In the marketing departments of colleges across Maryland, a paradigm shift is taking root. The old way of doing things isn’t going to cut it anymore, and the universities know it.
There’s talk of new tactics, new targets, new approaches — even talk of imitating the strategies used by for-profit institutions, the very institutions that have disrupted higher education and contributed to the need for change in the first place.
At many universities, marketing and admissions officials are increasingly focusing their efforts on the graduate student population. That means recruiting potential grad students more aggressively and with different strategies than in the past, according to officials at several Maryland colleges.
“Over the last 10 years, economic events have contributed to a higher need for more proactive recruitment,” particularly on the graduate side, said Manette Frese, the director of marketing for graduate programs at Loyola University Maryland.
That trend has accelerated in recent years, driven by increased competition from for-profit institutions and other nontraditional education providers, which often target adults learners. In addition, economic conditions have caused a slowdown for certain graduate programs, particularly the MBA.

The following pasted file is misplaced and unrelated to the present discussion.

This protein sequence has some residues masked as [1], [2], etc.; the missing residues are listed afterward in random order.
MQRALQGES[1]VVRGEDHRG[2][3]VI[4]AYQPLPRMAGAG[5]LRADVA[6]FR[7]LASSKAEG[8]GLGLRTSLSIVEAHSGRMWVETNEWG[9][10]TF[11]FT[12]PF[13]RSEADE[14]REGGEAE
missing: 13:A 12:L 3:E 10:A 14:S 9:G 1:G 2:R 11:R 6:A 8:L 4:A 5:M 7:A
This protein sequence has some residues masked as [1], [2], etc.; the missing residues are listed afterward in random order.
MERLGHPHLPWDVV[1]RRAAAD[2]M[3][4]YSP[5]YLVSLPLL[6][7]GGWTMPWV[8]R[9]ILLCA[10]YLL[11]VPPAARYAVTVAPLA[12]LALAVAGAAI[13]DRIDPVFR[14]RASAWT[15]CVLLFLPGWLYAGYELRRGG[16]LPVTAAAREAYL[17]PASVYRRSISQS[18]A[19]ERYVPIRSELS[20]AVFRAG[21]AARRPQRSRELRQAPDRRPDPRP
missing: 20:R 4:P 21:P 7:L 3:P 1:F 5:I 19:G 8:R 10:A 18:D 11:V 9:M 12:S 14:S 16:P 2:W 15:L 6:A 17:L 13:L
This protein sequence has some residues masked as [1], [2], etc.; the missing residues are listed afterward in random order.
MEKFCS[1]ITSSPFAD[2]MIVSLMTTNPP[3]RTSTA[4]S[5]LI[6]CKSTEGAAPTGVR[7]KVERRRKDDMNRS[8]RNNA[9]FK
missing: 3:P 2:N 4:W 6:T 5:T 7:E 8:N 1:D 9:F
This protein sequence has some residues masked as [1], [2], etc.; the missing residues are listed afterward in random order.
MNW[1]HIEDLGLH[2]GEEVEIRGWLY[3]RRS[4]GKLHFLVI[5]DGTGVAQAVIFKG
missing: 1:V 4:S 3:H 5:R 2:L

“The undergraduate component is the engine that runs the university, but graduate education is important to our mission, and [graduate tuition revenue] is an important part of the budget,” Frese said.
“So, we’ve rolled up our sleeves and figured out, where are the opportunities? What are the future needs in our economy?” Frese said. “How can we fulfill the needs of our mission and the needs of our budget, design the right programs, and then find the students to fill those programs?”
Those are the questions being asked at universities across the state — across the country, really — and each institution has found different ways of answering them.
At Stevenson University, relationship-building is the name of the game. Other universities also emphasize making connections with the business community, but for Stevenson those partnerships are the foundation of its recruiting strategy.
Stevenson has negotiated partnerships with dozens of health care employers throughout the state, as well as a long list of police departments and community colleges to whom the school offers a “preferred tuition rate” in exchange for a steady stream of applicants to its School of Graduate and Professional Studies.
The terms of each partnership differ. For example, Stevenson may offer a 20 percent discount on tuition for students who are employed by partner organizations.
The benefits to the employers are obvious, but those partnerships also noticeably boost enrollment for Stevenson, said Joyce Becker, dean of the graduate and professional school.
“By partnering with businesses, we’re also able to tailor some programming directly to their needs,” Becker said. “And being a preferred provider gives us an advantage, I think, when employers are looking to send their employees somewhere to obtain a higher degree, they might choose to refer them to us first.”
Because the market for graduate education has become much more saturated over the past several years, getting on an edge on the competition is hugely important, several people said.